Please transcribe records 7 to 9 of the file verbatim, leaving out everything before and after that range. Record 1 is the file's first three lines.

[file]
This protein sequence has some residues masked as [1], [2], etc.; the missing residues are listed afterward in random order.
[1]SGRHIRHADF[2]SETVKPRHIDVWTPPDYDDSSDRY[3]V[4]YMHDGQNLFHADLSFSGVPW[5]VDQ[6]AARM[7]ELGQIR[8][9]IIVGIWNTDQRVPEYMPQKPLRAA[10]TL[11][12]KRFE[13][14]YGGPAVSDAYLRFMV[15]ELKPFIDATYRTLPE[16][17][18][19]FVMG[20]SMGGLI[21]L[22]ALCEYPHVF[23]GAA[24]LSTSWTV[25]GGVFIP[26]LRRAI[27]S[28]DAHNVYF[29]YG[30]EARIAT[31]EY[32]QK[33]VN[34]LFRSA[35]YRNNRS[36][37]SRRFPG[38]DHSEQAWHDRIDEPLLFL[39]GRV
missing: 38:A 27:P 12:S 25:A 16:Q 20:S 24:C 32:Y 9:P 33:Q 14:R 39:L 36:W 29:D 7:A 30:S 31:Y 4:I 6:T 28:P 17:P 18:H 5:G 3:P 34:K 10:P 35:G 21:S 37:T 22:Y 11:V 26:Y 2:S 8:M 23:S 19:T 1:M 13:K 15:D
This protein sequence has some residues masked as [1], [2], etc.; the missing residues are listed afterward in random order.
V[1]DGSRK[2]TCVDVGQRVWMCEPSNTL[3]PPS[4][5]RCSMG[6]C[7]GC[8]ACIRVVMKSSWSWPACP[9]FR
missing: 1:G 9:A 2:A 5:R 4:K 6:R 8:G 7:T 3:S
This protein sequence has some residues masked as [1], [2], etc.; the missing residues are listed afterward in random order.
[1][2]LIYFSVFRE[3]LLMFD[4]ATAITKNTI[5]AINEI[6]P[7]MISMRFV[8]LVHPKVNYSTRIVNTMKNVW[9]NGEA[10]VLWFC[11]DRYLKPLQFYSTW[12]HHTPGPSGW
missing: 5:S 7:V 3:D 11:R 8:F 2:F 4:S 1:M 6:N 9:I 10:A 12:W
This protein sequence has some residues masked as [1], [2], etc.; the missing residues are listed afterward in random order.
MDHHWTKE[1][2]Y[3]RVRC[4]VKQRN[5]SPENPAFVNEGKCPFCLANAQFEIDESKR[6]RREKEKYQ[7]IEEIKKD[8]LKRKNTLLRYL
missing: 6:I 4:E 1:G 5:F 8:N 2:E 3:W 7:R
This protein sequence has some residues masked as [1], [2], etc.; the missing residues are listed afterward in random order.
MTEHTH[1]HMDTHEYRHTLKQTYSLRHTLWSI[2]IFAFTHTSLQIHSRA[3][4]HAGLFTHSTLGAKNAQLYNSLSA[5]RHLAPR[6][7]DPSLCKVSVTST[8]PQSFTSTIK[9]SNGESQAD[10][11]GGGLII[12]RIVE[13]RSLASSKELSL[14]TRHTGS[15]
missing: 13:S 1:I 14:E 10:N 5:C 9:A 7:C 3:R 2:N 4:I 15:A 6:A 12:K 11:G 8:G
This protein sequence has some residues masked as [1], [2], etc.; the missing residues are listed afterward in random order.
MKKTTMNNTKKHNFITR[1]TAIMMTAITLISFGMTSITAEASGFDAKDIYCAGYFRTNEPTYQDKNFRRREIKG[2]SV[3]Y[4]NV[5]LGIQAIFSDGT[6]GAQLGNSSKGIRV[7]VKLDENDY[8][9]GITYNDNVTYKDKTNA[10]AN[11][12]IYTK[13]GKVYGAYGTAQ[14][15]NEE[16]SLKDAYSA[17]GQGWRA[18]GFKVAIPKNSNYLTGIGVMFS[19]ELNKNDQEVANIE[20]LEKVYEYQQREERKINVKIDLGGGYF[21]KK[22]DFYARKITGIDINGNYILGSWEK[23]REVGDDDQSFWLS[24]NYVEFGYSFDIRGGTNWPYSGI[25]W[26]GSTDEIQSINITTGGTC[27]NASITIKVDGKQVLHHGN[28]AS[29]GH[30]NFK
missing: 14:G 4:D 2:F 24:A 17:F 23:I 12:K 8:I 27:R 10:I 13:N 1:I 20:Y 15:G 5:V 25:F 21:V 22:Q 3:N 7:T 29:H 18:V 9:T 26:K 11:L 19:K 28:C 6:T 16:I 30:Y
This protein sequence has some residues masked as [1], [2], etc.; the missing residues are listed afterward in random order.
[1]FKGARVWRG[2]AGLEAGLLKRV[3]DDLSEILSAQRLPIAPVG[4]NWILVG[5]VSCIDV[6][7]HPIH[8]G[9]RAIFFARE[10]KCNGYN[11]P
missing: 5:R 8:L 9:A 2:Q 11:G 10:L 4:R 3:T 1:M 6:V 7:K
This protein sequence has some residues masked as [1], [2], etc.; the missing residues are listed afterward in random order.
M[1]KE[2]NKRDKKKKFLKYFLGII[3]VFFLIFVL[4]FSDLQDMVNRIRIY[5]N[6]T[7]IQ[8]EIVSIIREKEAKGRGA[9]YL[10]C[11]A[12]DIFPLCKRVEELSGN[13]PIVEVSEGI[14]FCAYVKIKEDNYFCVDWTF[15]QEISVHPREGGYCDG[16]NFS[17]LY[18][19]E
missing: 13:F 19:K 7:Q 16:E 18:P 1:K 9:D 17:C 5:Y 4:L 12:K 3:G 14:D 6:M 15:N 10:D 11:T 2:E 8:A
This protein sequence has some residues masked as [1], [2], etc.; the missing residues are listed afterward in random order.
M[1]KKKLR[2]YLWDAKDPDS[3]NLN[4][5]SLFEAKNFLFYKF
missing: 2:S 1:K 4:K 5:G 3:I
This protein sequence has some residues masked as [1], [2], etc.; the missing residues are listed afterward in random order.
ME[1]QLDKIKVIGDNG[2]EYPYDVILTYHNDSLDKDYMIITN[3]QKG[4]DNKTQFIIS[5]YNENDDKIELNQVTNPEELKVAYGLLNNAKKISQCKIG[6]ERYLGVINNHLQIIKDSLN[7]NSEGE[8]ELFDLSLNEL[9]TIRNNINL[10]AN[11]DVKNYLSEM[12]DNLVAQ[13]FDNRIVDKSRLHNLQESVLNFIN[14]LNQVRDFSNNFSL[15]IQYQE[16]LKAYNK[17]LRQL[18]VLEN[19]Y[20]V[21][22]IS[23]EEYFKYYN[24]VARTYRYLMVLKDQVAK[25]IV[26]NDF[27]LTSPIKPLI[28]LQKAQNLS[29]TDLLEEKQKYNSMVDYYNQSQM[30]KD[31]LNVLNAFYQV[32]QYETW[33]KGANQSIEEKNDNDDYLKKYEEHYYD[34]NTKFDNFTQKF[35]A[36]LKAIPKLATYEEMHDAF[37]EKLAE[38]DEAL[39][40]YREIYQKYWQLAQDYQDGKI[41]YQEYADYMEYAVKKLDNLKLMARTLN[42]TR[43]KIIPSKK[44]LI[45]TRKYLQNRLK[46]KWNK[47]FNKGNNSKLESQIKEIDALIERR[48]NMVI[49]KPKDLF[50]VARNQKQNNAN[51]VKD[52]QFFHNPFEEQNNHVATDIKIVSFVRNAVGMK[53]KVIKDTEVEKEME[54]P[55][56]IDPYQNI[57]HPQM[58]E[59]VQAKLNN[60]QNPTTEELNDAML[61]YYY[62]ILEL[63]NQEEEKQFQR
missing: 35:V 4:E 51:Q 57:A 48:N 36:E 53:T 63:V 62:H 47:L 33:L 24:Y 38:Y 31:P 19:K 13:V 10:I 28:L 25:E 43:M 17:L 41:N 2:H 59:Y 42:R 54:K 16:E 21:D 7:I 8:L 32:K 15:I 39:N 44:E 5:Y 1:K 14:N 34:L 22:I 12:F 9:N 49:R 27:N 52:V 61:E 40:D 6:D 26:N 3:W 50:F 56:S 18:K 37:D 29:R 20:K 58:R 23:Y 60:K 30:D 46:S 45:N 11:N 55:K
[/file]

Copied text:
This protein sequence has some residues masked as [1], [2], etc.; the missing residues are listed afterward in random order.
[1]FKGARVWRG[2]AGLEAGLLKRV[3]DDLSEILSAQRLPIAPVG[4]NWILVG[5]VSCIDV[6][7]HPIH[8]G[9]RAIFFARE[10]KCNGYN[11]P
missing: 5:R 8:L 9:A 2:Q 11:G 10:L 4:R 3:T 1:M 6:V 7:K
This protein sequence has some residues masked as [1], [2], etc.; the missing residues are listed afterward in random order.
M[1]KE[2]NKRDKKKKFLKYFLGII[3]VFFLIFVL[4]FSDLQDMVNRIRIY[5]N[6]T[7]IQ[8]EIVSIIREKEAKGRGA[9]YL[10]C[11]A[12]DIFPLCKRVEELSGN[13]PIVEVSEGI[14]FCAYVKIKEDNYFCVDWTF[15]QEISVHPREGGYCDG[16]NFS[17]LY[18][19]E
missing: 13:F 19:K 7:Q 16:E 18:P 1:K 9:D 17:C 5:Y 4:L 12:K 3:G 14:D 6:M 15:N 10:D 11:T 2:E 8:A
This protein sequence has some residues masked as [1], [2], etc.; the missing residues are listed afterward in random order.
M[1]KKKLR[2]YLWDAKDPDS[3]NLN[4][5]SLFEAKNFLFYKF
missing: 2:S 1:K 4:K 5:G 3:I